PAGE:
Sunday, April 01, 2012

Do I need to dispose of Tasks?

MSDN Blogs > Parallel Programming with .NET > Do I need to dispose of Tasks?
Do I need to dispose of Tasks?

 Stephen Toub - MSFT 25 Mar 2012 11:17 PM 6
I get this question a lot:

“Task implements IDisposable and exposes a Dispose method.  Does that mean I should dispose of all of my tasks?”


Here's my short answer to this question: 
“No.  Don’t bother disposing of your tasks.”

Here’s my medium-length answer: 
“No.  Don’t bother disposing of your tasks, not unless performance or scalability testing reveals that you need to dispose of them based on your usage patterns in order to meet your performance goals.  If you do find a need to dispose of them, only do so when it’s easy to do so, namely when you already have a point in your code where you’re 100% sure that they’re completed and that no one else is using them.”

And for those of you looking for a coffee-break read, here’s my long answer…

Why Task.Dispose?

At a high-level, the .NET Framework Design guidelines state that a type should implement IDisposable if it in turn holds onto other IDisposable resources.  And Task does.  Internally, Task may allocate a WaitHandle which can be used to wait on the Task to complete.  WaitHandle is IDisposable because it holds onto a SafeWaitHandle internally, which is IDisposable.  SafeWaitHandle wraps a native handle resource: if the SafeWaitHandle isn’t disposed, eventually its finalizer will get around to cleaning up the wrapped handle, but in the meantime its resources won’t be cleaned up and pressure will be put on the system.  By implementing IDisposable on Task, then, we enable developers concerned about aggressively cleaning up these resources to do so in a timely manner.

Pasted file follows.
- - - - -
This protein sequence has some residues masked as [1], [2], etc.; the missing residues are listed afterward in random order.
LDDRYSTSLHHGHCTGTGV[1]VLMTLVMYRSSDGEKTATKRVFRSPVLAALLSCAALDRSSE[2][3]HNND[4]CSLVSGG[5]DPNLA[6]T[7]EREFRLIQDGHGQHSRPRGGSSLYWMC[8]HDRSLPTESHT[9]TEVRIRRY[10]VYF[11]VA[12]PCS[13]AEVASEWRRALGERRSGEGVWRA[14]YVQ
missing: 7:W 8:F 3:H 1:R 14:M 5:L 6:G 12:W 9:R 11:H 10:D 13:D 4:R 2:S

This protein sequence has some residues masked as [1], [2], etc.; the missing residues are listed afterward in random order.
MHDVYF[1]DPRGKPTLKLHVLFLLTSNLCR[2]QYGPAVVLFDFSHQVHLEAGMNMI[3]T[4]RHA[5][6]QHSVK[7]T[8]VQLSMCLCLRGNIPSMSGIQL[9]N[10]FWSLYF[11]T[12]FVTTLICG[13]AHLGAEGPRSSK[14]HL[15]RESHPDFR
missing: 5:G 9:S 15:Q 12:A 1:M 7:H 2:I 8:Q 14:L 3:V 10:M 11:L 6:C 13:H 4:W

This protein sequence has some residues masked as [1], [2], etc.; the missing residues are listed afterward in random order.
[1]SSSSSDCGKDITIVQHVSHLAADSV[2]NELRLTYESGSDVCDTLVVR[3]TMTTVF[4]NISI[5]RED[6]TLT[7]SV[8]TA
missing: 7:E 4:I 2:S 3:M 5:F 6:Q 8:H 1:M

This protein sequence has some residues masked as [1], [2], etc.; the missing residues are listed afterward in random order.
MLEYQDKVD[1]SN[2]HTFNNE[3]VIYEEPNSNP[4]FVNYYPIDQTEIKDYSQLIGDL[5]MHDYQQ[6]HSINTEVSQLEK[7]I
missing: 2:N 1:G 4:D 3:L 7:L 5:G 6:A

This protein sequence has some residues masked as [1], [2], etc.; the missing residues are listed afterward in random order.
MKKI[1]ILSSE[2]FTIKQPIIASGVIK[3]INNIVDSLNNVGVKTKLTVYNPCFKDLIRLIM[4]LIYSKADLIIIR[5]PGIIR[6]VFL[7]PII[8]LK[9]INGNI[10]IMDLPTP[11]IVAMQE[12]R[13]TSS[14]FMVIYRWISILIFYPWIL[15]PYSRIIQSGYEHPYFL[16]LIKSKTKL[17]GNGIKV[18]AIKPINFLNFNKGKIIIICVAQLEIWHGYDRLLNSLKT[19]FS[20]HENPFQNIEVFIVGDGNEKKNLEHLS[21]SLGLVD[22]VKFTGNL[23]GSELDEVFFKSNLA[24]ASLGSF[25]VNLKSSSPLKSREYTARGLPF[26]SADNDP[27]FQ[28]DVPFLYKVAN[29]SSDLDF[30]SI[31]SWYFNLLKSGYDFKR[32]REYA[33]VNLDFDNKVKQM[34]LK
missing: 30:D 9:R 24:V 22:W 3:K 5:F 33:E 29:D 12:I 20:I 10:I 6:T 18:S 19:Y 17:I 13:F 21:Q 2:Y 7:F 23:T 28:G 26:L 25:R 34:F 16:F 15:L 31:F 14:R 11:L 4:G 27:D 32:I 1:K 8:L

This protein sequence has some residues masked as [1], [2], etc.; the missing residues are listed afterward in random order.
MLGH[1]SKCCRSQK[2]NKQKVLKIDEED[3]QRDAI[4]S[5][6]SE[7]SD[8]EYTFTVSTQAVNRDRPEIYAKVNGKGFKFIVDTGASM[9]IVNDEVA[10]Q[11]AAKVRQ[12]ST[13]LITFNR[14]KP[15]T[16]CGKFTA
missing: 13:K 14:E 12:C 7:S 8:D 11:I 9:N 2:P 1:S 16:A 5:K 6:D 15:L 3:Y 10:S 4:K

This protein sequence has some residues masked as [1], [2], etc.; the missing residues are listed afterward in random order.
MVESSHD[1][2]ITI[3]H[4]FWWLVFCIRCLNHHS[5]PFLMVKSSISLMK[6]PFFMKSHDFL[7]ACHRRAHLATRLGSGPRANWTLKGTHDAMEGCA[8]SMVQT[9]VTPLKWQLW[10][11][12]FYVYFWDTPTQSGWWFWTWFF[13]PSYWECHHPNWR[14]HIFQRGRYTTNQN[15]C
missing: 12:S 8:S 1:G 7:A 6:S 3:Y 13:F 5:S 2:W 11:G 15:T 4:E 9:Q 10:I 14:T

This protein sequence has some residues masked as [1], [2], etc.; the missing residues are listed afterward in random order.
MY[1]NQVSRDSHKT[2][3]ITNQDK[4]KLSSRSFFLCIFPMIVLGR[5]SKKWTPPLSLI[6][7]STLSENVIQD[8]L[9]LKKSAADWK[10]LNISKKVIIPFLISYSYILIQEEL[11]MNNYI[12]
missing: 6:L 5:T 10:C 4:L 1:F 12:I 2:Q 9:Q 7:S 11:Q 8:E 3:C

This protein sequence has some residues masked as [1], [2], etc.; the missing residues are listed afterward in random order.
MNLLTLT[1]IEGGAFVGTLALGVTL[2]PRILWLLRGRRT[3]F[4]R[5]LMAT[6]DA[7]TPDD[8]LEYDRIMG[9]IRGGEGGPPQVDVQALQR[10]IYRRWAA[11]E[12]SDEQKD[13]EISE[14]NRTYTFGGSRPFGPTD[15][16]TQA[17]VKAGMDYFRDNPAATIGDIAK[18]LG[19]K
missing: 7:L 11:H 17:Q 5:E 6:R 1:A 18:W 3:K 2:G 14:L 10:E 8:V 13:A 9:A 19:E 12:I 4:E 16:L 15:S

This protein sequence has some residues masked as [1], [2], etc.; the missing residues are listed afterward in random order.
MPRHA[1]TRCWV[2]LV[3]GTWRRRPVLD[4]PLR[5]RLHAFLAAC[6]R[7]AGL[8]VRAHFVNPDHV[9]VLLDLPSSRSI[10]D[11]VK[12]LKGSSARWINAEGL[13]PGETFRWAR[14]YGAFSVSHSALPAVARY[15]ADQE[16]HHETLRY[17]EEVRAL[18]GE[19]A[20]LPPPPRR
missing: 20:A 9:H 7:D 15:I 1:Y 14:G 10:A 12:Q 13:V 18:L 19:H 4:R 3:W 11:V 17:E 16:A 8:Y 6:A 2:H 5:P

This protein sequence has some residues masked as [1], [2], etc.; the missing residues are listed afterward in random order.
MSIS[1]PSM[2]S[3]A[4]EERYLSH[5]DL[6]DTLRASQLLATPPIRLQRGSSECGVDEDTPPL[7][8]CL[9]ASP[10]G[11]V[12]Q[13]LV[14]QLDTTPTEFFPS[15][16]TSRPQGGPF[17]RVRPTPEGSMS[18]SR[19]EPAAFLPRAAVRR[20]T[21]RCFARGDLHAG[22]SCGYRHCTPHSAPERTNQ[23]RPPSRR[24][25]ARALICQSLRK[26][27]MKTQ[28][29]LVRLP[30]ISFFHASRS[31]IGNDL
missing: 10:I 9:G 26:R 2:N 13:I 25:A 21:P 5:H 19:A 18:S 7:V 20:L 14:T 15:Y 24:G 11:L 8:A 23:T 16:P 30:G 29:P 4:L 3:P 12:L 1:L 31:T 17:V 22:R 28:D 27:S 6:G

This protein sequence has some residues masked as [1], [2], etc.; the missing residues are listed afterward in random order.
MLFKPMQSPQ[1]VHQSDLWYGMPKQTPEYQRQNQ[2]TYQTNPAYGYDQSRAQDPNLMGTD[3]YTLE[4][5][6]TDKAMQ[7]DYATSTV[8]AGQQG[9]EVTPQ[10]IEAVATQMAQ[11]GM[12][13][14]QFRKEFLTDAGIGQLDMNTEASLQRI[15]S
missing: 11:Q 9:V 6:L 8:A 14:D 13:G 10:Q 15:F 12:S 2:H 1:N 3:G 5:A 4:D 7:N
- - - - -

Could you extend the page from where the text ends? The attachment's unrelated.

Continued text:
The problems

If every single Task allocated a WaitHandle, then it’d be a good idea for performance reasons to aggressively Dispose of Tasks.  But that’s not the case.  In reality, very few tasks actually have their WaitHandle allocated. In .NET 4, the WaitHandle was lazily-initialized in a few situations: if the Task’s ((IAsyncResult)task).AsyncWaitHandle explicitly-implemented interface property was accessed, or if the Task was used as part of a Task.WaitAll or Task.WaitAny call and the Task was not yet completed.  This made the answer to the “should I dispose” question slightly difficult, as if you had a lot of tasks being used with WaitAll/WaitAny, it might actually have been good to dispose of those tasks.

Also in .NET 4, once a Task was disposed, most of its members threw ObjectDisposedExceptions if they were accessed.  This made it difficult to cache completed tasks (which might be done for performance reasons), because if one consumer disposed of the task, another consumer would be unable to access important members of the task, like ContinueWith or its Result.

There’s another complication here, and that is that Tasks are fundamentally asynchronous primitives.  If the tasks are being used for parallelism, such as in a fork/join pattern, then it’s often easy to know when you’re done with them and when no one else is using them, e.g.

var tasks = new Task[3]; 
tasks[0] = Compute1Async(); 
tasks[1] = Compute2Async(); 
tasks[2] = Compute3Async(); 
foreach(var task in tasks) task.Dispose();

However, when using tasks for sequencing asynchronous operations, it’s often more difficult.  For example:

Compute1Async().ContinueWith(t1 => 

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